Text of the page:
Smart Modulator for Line of Sight Communications PhD Project

Lead Research Organisation: Cardiff University
Department Name: School of Physics and Astronomy


The main objective is to design a modulator that can be fitted to an unmanned aerial vehicle (UAV) to provide an optical datalink that is fast, secure and robust.
There has been a significant amount of research conducted into free space optical communication systems in the last decade alone and a modulating retro-reflector system is the best solution for a lightweight and efficient modulator. The bulk of this work has focussed on cat's eye retro-reflector (CER) systems, rather than the simpler corner-cube retro-reflector (CCR), due to limitations on size and speed that come with the larger CCR. CER systems are generally less robust than CCR due to high precision required in lens positioning, potential optical aberrations and quite severe limitations on field of view. The primary aim for this project is to utilize modern manufacturing and fabrication techniques to construct a large, pixelated electro absorption CCR modulator.
Advances in manufacturing techniques have created more possibilities in type-II semiconductor systems and these will form the basis for further research, modelling and testing. Antimony based compounds show great potential for application at 1.55um wavelength. Manufacturing and fabrication developments allow for the construction of precise type-II multiple quantum well heterostructures that can be engineered to this specific use. The material system which appears to be the most applicable combines GaSb quantum wells with AlGaSb barriers. This multiple quantum well active region will then be fabricated within a P-I-N diode structure. Type-II materials have strong confinement of electrons and holes with spatial separation, thus generally holes are confined to the well material and electrons to the barrier material. This can lead to very large shifts in the optical absorption of the material when under an electrical bias. This is ideal for providing a high extinction ratio.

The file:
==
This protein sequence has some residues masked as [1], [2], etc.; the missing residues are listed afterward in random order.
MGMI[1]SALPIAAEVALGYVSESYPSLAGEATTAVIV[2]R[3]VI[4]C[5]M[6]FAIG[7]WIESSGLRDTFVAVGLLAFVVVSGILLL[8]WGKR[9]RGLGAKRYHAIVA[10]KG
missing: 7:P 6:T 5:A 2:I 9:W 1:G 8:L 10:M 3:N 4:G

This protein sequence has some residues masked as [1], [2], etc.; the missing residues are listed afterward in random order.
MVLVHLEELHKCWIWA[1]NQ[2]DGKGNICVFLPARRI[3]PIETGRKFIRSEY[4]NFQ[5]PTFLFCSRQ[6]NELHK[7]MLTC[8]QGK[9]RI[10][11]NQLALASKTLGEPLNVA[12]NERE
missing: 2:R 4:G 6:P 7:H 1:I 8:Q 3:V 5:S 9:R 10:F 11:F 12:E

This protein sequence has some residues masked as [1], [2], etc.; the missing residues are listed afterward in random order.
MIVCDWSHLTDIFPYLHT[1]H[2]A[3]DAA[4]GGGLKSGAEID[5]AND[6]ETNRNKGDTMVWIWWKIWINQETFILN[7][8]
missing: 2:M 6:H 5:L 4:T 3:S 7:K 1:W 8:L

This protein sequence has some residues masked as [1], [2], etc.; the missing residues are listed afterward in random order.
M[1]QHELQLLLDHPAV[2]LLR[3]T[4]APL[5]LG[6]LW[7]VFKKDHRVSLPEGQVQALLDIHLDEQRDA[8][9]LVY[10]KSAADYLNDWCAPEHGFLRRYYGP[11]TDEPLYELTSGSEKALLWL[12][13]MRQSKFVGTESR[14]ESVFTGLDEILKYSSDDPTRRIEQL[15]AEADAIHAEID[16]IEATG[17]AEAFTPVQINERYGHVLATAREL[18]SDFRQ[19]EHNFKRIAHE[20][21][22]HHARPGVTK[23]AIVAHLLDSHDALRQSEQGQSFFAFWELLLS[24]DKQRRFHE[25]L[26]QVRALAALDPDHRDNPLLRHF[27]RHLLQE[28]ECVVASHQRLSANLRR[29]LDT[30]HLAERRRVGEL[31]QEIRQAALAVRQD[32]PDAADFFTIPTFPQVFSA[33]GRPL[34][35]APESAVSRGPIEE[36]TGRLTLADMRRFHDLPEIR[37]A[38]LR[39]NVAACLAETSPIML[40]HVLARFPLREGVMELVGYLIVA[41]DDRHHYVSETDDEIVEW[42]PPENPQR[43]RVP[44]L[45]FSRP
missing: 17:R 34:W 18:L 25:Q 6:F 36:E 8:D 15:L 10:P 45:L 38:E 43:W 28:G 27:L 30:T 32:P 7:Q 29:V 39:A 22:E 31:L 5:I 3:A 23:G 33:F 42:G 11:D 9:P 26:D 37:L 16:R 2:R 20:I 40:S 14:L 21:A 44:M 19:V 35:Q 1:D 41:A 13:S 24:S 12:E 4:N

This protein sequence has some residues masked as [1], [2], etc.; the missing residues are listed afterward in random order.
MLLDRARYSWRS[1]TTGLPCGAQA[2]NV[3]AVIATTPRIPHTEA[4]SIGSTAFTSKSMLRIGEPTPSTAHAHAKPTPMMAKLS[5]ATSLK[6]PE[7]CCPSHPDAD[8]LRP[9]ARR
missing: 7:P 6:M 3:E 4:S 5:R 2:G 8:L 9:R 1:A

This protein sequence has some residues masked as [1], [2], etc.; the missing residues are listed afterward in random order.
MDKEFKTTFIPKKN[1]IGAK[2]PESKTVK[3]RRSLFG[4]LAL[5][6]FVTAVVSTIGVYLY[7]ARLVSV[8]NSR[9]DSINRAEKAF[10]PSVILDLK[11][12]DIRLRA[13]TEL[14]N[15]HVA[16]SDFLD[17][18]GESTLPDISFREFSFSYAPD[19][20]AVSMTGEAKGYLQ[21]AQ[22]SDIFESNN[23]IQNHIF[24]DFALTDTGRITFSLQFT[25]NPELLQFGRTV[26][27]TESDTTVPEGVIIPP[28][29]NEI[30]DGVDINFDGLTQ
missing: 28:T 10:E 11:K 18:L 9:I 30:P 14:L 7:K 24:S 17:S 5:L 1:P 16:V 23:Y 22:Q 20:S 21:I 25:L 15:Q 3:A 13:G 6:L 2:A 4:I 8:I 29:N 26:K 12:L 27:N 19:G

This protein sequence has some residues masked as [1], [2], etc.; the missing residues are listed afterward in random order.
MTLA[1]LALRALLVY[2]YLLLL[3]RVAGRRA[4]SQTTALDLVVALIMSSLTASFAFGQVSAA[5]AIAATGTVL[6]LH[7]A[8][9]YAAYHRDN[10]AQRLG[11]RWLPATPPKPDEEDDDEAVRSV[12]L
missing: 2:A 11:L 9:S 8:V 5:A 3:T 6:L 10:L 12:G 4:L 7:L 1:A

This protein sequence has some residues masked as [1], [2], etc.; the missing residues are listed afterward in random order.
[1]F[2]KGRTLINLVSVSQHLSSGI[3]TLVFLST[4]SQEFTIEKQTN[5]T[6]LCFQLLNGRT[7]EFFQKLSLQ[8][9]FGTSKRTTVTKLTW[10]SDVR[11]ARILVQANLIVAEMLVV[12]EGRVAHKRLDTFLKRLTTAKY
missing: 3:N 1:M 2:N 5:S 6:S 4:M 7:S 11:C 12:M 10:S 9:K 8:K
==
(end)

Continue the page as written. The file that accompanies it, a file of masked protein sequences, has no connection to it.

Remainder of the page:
Furthermore, by pixelating this material, high speed data transmission can be achieved without compromising the field of view of the retro-reflector. Another aim for the project is to create 'smart' pixels that will only be active upon incident light of wavelength 1.55um. This will greatly reduce the overall power consumption of the modulator. Other considerations to optimise the system will be the temperature stability of the material, contrast ratio and insertion loss.
The intention is that the PhD will also characterise the performance of as-grown structures.


10 25 50

Studentship Projects

Project Reference Relationship Related To Start End Student Name
EP/R511882/1 01/10/2017 30/09/2022
2036167 Studentship EP/R511882/1 01/04/2018 31/03/2022 Benjamin Maglio